CHINA – COUNTERVAILING AND ANTI-DUMPING DUTIES ON GRAIN ORIENTED FLAT-ROLLED ELECTRICAL STEEL FROM THE UNITED STATES
RECOURSE TO ARTICLE 21.5 OF THE DSU BY THE UNITED STATES
Request for Consultations
The following communication, dated 13 January 2014, from the delegation of the United States to the delegation of China and to the Chairperson of the Dispute Settlement Body, is circulated in accordance with Article 21.5 of the DSU.
My authorities have instructed me to request consultations with the Government of the People’s Republic of China (“China”) with respect to China’s measures continuing to impose antidumping and countervailing duties on grain oriented flat-rolled electrical steel (“GOES”) from the United States, as set forth in Public Notice  No. 51, including its annexes, issued by China’s Ministry of Commerce (“MOFCOM”) and in MOFCOM Public Notice No. 21 , including its annexes. Paragraph 1 of the Agreed Procedures under Articles 21 and 22 of the Dispute Settlement Understanding1 reached between the United States and China reflects that, “[s]hould the United States consider that the situation described in Article 21.5 of the DSU exists, the United States will request that China enter into consultations with the United States.”
As set out below, the United States considers that China’s measure taken to comply with the recommendations and rulings of the Dispute Settlement Body (“DSB”) in this dispute is not consistent with the covered agreements and therefore requests that China enter into consultations.
On 16 November 2012, the DSB adopted its recommendations and rulings in the dispute China – Countervailing and Anti-Dumping Duties on Grain Oriented Flat-Rolled Electrical Steel from the United States (“China – GOES”) (DS414). The DSB found that China imposed antidumping and countervailing duties on U.S. exports of GOES in a manner that breached China’s obligations under the AD Agreement and the SCM Agreement and recommended that China bring its measures into conformity with its obligations under these Agreements.
On 3 May 2013, the arbitrator appointed to determine China’s reasonable period of time to comply issued an Award providing China eight months and 15 days to implement the recommendations and rulings of the DSB in this dispute, expiring on 31 July 2013. On 31 July 2013, China issued a re-determination in relation to the duties at issue in this dispute, as set forth in MOFCOM’s Public Notice  No. 51, including its annexes. This re-determination continues the imposition of antidumping and countervailing duties on imports of GOES from the United States.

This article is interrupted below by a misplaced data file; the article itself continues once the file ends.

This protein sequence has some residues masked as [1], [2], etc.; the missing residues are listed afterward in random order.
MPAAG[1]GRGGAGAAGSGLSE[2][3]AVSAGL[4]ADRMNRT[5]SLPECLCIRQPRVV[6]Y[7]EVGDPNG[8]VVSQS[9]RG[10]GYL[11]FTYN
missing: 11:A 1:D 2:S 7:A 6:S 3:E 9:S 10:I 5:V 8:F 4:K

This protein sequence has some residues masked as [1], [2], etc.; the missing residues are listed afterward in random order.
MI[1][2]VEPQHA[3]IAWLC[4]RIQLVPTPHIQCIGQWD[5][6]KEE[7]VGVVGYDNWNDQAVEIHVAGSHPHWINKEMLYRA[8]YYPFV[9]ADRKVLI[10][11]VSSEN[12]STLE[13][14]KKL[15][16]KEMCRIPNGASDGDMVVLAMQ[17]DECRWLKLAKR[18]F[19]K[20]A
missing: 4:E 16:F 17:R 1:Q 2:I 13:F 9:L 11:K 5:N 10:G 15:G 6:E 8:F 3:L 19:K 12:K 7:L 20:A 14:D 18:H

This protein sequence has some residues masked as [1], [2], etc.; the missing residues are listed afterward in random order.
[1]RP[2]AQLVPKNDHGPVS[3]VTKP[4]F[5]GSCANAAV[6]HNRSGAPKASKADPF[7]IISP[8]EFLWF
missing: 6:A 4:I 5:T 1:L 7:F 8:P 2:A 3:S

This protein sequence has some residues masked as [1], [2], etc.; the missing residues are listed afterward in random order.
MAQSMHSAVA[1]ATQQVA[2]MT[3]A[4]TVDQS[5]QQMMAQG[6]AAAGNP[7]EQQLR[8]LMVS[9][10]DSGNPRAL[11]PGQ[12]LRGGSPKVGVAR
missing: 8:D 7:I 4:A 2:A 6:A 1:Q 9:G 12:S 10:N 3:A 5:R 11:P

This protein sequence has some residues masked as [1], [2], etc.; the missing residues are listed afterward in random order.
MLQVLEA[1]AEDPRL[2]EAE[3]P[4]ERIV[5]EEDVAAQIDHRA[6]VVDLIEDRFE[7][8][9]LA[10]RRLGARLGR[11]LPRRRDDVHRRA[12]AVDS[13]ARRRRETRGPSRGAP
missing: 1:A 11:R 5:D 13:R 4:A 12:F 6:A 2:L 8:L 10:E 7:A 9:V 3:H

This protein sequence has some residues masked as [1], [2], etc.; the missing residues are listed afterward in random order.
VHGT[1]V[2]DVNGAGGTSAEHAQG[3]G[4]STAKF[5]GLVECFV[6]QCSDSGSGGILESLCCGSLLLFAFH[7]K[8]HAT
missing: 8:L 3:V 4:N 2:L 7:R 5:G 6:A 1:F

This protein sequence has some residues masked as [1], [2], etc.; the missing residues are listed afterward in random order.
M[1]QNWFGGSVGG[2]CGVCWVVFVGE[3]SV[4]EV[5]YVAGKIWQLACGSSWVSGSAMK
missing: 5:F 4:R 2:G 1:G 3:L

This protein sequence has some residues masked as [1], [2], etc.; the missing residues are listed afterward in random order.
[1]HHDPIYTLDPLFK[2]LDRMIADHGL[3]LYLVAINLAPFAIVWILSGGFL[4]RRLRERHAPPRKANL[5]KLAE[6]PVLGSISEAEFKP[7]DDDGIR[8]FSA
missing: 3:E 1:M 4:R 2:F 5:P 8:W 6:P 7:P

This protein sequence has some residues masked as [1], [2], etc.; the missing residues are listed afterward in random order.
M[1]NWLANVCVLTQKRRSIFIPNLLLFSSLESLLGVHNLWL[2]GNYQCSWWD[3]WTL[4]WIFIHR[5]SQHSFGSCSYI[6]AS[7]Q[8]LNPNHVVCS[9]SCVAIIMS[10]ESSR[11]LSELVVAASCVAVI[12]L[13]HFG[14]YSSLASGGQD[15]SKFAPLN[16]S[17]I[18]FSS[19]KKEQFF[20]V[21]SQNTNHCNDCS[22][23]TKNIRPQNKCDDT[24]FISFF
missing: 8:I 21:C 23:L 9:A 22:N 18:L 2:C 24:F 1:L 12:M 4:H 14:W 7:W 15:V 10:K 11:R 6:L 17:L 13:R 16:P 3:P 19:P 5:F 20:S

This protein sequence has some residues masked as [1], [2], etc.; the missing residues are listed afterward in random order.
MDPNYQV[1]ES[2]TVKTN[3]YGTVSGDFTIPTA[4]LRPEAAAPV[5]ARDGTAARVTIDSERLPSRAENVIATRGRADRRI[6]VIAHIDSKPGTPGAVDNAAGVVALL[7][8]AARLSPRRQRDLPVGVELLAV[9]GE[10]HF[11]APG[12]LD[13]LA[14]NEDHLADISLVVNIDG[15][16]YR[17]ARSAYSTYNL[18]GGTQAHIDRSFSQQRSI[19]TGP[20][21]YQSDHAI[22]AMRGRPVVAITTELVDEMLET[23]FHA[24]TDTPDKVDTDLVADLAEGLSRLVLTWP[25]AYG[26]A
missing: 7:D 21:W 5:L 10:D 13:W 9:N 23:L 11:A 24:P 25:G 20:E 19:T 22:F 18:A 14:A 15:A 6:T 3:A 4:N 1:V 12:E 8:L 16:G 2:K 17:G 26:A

The United States considers that China has failed to implement the DSB’s recommendations and rulings. In particular, it appears that China’s continuing antidumping and countervailing measures on GOES from the United States are imposed inconsistently with the following provisions of the AD Agreement, SCM Agreement, and GATT 1994:
1. Articles 3.1 and 3.2 of the AD Agreement, and Articles 15.1 and 15.2 of the SCM Agreement, because China’s analysis of the alleged price effects of imports under investigation did not involve an objective examination of the record and was not based on positive evidence.
2. Articles 3.1, 3.4, and 3.5 of the AD Agreement, and Articles 15.1, 15.4, and 15.5 of the SCM Agreement, because: (a) China’s analysis of the alleged causal relationship between subject imports and injury to the domestic industry was not based on an objective examination of the record and positive evidence, including an evaluation of all relevant economic factors and indices having a bearing on the state of the industry, an examination of all relevant evidence before the authorities, or an examination of any known factors other than allegedly dumped and subsidized imports which at the same time were injuring the domestic industry; and (b) China failed to meet the requirement that injuries caused by other factors must not be attributed to the allegedly dumped and subsidized imports.
3. Article 6.9 of the AD Agreement and Article 12.8 of the SCM Agreement because China failed to disclose the “essential facts” underlying its re-determination.
4. Articles 12.2 and 12.2.2 of the AD Agreement, and Articles 22.3 and 22.5 of the SCM Agreement, because China failed to provide in sufficient detail the findings and conclusions reached on all issues of fact and law it considered material, and the reasons for the acceptance or rejection of relevant arguments or claims.
5. Article 1 of the AD Agreement as a consequence of the breaches of the AD Agreement described above.
6. Article 10 of the SCM Agreement as a consequence of the breaches of the SCM Agreement described above.
7. Article VI of the GATT 1994 as a consequence of the breaches of the AD and
SCM Agreements described above.
We look forward to receiving your reply to this request and to fixing a mutually convenient date for consultations, which, consistent with paragraph 1 of the Agreed Procedures under Articles 21 and 22 of the Dispute Settlement Understanding, the “[p]arties agree to hold … within 15 days from the date of receipt of the [consultations] request.”